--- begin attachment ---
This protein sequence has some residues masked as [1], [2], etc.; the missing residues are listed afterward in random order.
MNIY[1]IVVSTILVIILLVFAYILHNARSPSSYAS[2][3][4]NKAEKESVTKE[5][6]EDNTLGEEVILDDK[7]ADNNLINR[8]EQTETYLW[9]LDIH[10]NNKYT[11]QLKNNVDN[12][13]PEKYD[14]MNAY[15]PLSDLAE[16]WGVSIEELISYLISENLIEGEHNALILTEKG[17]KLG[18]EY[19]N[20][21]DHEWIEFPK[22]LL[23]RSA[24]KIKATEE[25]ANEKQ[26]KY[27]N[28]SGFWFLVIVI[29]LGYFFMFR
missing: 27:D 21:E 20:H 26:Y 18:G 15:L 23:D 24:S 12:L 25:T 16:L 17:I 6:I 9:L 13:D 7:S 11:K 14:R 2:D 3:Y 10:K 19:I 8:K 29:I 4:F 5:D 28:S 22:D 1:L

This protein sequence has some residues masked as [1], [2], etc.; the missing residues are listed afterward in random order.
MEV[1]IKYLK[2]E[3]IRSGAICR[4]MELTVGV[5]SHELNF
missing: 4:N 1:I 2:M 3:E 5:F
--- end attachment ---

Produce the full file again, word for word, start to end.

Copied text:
This protein sequence has some residues masked as [1], [2], etc.; the missing residues are listed afterward in random order.
MNIY[1]IVVSTILVIILLVFAYILHNARSPSSYAS[2][3][4]NKAEKESVTKE[5][6]EDNTLGEEVILDDK[7]ADNNLINR[8]EQTETYLW[9]LDIH[10]NNKYT[11]QLKNNVDN[12][13]PEKYD[14]MNAY[15]PLSDLAE[16]WGVSIEELISYLISENLIEGEHNALILTEKG[17]KLG[18]EY[19]N[20][21]DHEWIEFPK[22]LL[23]RSA[24]KIKATEE[25]ANEKQ[26]KY[27]N[28]SGFWFLVIVI[29]LGYFFMFR
missing: 27:D 21:E 20:H 26:Y 18:G 15:L 23:D 24:S 12:L 25:T 16:L 17:I 6:I 9:L 13:D 7:S 11:K 14:R 2:D 3:Y 10:K 19:I 8:K 29:I 4:F 5:D 28:S 22:D 1:L

This protein sequence has some residues masked as [1], [2], etc.; the missing residues are listed afterward in random order.
MEV[1]IKYLK[2]E[3]IRSGAICR[4]MELTVGV[5]SHELNF
missing: 4:N 1:I 2:M 3:E 5:F